Corroded brake line unions

Corroded brake line unions

Author
Discussion

bayzoo

Original Poster:

76 posts

6 months

Monday 19th April
quotequote all
stevieturbo said:
Kunifer or copper is dead easy to get good flares with proper tools.

It's only cheap rubbish that makes the process more difficult.

Steel on the other hand does require good tools, cheap stuff will just make a mess.

And as has already been noted, any joins of pipes must involve steel. ie, do not try and mate copper to copper, kunifer to kunifer etc directly
It must be with a suitable steel jointing piece in the middle.
Thanks for the advice. The unions recommended by a poster above are made from cold cast steel , and my plan is to join a coated steel pipe to the Kunifer pipe via this union. I’m assuming this is ok?

steveo3002

8,457 posts

141 months

Monday 19th April
quotequote all
i linked you to a proper joiner...you form your own male ends and they screw into the steel joiner , all safe above board for the mot


bayzoo

Original Poster:

76 posts

6 months

Monday 19th April
quotequote all
steveo3002 said:
i linked you to a proper joiner...you form your own male ends and they screw into the steel joiner , all safe above board for the mot
You did, much appreciated.

I will report back on my progress and hopefully share some pictures of my flares for some feedback.

Yogioes

177 posts

63 months

Monday 19th April
quotequote all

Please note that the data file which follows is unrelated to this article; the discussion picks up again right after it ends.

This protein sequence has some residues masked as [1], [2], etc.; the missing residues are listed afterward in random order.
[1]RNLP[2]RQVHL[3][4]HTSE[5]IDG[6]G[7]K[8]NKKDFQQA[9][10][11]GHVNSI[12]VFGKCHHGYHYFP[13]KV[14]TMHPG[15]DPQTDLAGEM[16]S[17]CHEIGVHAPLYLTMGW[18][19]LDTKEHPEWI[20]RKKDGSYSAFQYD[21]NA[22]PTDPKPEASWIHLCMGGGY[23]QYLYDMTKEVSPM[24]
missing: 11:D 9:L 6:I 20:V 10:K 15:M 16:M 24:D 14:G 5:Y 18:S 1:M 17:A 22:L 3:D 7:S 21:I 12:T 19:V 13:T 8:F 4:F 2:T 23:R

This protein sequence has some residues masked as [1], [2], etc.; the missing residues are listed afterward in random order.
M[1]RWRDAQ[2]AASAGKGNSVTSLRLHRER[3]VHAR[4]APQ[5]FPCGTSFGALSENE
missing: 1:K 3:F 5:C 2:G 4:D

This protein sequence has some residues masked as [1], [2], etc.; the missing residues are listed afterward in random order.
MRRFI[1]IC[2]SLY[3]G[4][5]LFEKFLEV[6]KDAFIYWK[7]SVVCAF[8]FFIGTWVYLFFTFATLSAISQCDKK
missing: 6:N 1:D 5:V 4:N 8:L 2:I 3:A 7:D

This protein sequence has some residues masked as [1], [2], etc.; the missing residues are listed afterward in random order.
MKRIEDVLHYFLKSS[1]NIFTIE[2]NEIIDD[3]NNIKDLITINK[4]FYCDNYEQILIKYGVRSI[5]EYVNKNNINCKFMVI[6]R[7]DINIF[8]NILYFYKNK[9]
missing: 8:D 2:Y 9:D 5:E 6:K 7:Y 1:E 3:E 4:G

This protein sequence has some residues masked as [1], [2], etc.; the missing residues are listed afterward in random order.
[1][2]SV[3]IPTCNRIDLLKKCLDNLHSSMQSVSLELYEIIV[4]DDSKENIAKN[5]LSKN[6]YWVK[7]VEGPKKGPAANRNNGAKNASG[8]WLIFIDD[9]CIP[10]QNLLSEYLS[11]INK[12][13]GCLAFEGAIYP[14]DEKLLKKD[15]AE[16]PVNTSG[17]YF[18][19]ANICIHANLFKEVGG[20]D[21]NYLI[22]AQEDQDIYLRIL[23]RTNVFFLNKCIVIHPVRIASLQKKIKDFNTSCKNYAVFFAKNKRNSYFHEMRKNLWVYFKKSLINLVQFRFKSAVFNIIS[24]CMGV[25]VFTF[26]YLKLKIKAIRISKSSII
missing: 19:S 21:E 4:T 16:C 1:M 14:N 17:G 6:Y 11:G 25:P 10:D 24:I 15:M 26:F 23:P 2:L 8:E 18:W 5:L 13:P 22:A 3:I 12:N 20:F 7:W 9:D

Here's the method I used for making a new Kunifer pipe match the profile of the old steel pipe.
Used cable ties to hold it alongside the pipe as I worked from one end to the other.


bayzoo

Original Poster:

76 posts

6 months

Tuesday 20th April
quotequote all
Yogioes said:
Here's the method I used for making a new Kunifer pipe match the profile of the old steel pipe.
Used cable ties to hold it alongside the pipe as I worked from one end to the other.

Good idea, what pipe bender tool are you using?

bayzoo

Original Poster:

76 posts

6 months

Wednesday 21st April
quotequote all
Still awaiting the arrival of my new bits and pieces. I’ve read in a few places that you need to chamfer and deburr prior to flaring.

The de-burring part is obvious and I have needle files for that; how important is getting the chamfer right?

bayzoo

Original Poster:

76 posts

6 months

Thursday 22nd April
quotequote all
So the flaring hasn’t gone so well - now you’re going to tell me I should have gotten the expensive £200 tool.